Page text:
AURORA | The three members of Aurora’s Civil Service Commission on Tuesday unanimously agreed to uphold Police Chief Vanessa Wilson’s decision to fire a trio of former Aurora officers who posed for and texted one another a photo mocking the death of Elijah McClain last summer.
Commissioners Jim Weeks, Barbara Shannon-Banister and AJ McDonald rebuked recent appeals from former officers Jason Rosenblatt, Erica Marrero and Kyle Dittrich asking the commission to reverse their terminations, which Wilson handed down on July 3.
In a pair of decision letters signed by Weeks, who currently serves as chairman of the commission, the commissioners wrote that the officers “violated virtually every subsection” of the department rule Wilson cited in her firing decision, entitled “conduct unbecoming.”
Commissioners batted down apparently lengthy testimony the former cops gave at hearings in late January and early February. All of the proceedings were closed to the public at the officers’ request.
Rosenblatt, who did not appear in the photo but responded “ha ha” upon receiving it in a text message from an unknown number, told the commissioners his missive was an attempt to tamp down the conversation — not openly mock McClain’s death.
The commissioners disagreed.
“The likely interpretation of someone who saw the photo and officer Rosenblatt’s ‘Ha ha’ response was that officer Rosenblatt was laughing at Elijah McClain’s death,” Weeks wrote. “ … Officer Rosenblatt’s response to the photo was, at best, incredibly thoughtless, with no consideration for its impact on a wide range of other people.”
The photo in question was taken Oct. 19, 2019 in front of a memorial commemorating McClain’s life and features former officer Jaron Jones imitating a now-banned carotid hold on Dittrich’s neck while Marrero smiles. The hold was applied to McClain’s carotid artery the night a trio of officers, including Rosenblatt, subdued him in the 1900 block of Billings Street in August 2019.
He was eventually given a dose of ketamine and went into cardiac arrest in an ambulance en route to a nearby hospital. The unarmed, 23-year-old massage therapist was declared brain dead on Aug. 27, and he was taken off life support three days later.
Jones resigned from the department days before Wilson levied her disciplinary decisions against those involved in the photo scandal, a decision the chief later praised.
At their appeal hearings Feb. 1 and Feb. 2, Marrero and Dittrich repeatedly told commissioners that by sending the photo, they were trying to “assist a fellow team member who was struggling.” Specifically, they said they were attempting to buoy the spirits of Officer Nathan Woodyard, another one of the three officers who originally detained McClain.
Woodyard received the photo, but never responded and later told peers that he thought the image was “inappropriate,” according to Weeks’ memo. He was never disciplined for receiving the photo and remains on the force, as does the third officer involved in stopping McClain, Randy Roedema.
“There were numerous other methods officers Marrero and Dittrich could have used or photos they could have sent to offer support for Officer Woodyard,” Weeks wrote. “The commission simply does not understand how a photo depicting a choke hold at the Elijah McClain memorial could possibly be expected to help officer Woodyard.”
Wilson, who ordered an expedited internal investigation into the photo after it was brought to her attention in June, commended the commissioner’s sign-off on her previous decision.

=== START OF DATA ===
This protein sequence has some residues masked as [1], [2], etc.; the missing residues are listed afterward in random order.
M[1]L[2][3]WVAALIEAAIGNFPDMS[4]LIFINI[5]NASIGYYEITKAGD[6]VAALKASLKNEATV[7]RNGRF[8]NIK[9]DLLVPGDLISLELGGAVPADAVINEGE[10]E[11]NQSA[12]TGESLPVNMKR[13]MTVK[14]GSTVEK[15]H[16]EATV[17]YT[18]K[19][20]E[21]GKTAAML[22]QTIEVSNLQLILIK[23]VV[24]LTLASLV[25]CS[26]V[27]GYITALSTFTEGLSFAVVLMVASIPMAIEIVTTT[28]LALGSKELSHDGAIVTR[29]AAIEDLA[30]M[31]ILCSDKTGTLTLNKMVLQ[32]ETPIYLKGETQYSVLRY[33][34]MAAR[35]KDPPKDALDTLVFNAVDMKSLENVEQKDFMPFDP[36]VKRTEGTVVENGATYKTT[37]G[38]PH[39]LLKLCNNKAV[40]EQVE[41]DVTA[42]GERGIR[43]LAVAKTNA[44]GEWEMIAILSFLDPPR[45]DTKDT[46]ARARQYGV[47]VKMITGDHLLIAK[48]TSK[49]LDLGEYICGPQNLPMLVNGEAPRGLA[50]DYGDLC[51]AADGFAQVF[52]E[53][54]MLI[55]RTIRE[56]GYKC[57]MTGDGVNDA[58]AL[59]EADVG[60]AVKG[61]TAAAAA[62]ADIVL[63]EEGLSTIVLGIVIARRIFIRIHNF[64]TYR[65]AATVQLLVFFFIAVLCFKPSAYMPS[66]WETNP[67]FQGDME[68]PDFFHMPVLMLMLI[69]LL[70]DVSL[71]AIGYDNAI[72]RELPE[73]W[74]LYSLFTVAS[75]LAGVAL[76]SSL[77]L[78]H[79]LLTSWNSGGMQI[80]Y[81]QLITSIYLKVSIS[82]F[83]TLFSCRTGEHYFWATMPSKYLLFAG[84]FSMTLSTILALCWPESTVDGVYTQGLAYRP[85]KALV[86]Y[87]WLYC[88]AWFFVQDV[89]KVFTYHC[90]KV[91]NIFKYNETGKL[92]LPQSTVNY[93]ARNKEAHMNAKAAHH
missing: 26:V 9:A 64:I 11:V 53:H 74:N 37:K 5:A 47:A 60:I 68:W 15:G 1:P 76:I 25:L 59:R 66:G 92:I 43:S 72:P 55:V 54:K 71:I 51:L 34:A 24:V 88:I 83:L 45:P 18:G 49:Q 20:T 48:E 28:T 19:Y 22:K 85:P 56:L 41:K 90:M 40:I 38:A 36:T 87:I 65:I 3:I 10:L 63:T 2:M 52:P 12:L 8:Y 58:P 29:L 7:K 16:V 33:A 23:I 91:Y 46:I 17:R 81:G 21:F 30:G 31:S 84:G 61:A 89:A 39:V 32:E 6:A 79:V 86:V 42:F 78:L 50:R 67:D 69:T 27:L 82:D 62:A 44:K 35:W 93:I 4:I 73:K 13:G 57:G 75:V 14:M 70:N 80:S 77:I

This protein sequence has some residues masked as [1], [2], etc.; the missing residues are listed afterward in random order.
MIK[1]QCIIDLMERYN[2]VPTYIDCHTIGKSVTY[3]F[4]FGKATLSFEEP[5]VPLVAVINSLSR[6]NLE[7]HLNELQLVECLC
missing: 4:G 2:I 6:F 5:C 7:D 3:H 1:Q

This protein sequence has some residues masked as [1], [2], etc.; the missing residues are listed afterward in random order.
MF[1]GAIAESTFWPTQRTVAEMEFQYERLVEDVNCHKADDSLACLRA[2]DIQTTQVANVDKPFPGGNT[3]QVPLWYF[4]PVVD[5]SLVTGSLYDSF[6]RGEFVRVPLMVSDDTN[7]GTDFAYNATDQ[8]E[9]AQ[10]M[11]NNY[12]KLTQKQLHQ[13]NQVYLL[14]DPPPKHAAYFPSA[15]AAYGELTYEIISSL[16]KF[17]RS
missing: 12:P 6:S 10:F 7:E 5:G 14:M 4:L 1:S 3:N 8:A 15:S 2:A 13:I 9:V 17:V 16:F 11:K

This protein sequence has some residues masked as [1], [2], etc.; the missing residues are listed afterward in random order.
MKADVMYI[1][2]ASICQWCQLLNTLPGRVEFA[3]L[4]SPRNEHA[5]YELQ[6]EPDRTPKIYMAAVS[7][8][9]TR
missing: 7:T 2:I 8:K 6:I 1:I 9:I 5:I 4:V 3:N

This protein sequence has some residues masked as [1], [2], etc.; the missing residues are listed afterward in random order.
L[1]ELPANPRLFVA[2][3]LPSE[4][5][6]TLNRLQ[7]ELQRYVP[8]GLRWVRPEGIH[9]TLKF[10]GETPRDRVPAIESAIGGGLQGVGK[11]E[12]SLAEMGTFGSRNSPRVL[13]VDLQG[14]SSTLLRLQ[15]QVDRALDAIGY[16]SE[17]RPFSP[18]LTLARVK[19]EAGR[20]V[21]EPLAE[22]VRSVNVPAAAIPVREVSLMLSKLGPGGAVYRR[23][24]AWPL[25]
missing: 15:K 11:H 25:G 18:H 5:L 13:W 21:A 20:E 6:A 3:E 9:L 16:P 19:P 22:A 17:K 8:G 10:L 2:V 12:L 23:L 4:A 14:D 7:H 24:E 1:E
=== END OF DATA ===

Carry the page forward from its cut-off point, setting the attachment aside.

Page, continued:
“Aurora police officers are expected to serve our community with dignity, respect and a sense of humanity,” she said in a statement. “I am pleased with the Civil Service Commission’s decision to uphold my discipline of Mr. Dittrich, Ms. Marrero and Mr. Rosenblatt … This supportive decision of the Civil Service Commission enables us to take another step forward on our path to a new way in rebuilding trust with our community through transparency and accountability.”
Former Aurora police chief Nick Metz publicly butted heads with previous civil service commissioners after in 2018 they overturned his decision to fire an officer who was caught using a racial slur.
City Manager Jim Twombly, who tabbed Wilson to become the full-time chief of police after she served on an interim basis late last year, also applauded the commissioner’s decision.
“I fully supported Chief Wilson’s firing of Officers Dittrich, Marrero and Rosenblatt, and am encouraged that the Civil Service Commission agreed and upheld her decision,” he said in a statement.
Per city charter, the three fired officers could still technically appeal the commission’s decision to state district court, though a judge there could only rule whether the panel overstepped its jurisdiction or abused its discretion, according to a city spokesperson. The officers would not be able to again lay out their cases or further explain evidence or testimony.
The decisions Tuesday solidify the first discipline any of the officers involved in detaining McClain have publicly received since his death, much to the chagrin of activists across the globe. Former Adams County District Attorney Dave Young in November 2019 declined to pursue any criminal charges against any of the involved first responders, citing the unlikely success of obtaining convictions at trial.
But the recent civil service commission conclusions are expected to be the first of several announcements related to McClain’s death this year as several ongoing investigations grind on. Later this month, the Aurora City Council is expected to receive a briefing from a consultant tasked with evaluating how local police handled McClain’s death and the subsequent investigation.
Other state and federal investigations, including a probe by the state grand jury, remain ongoing.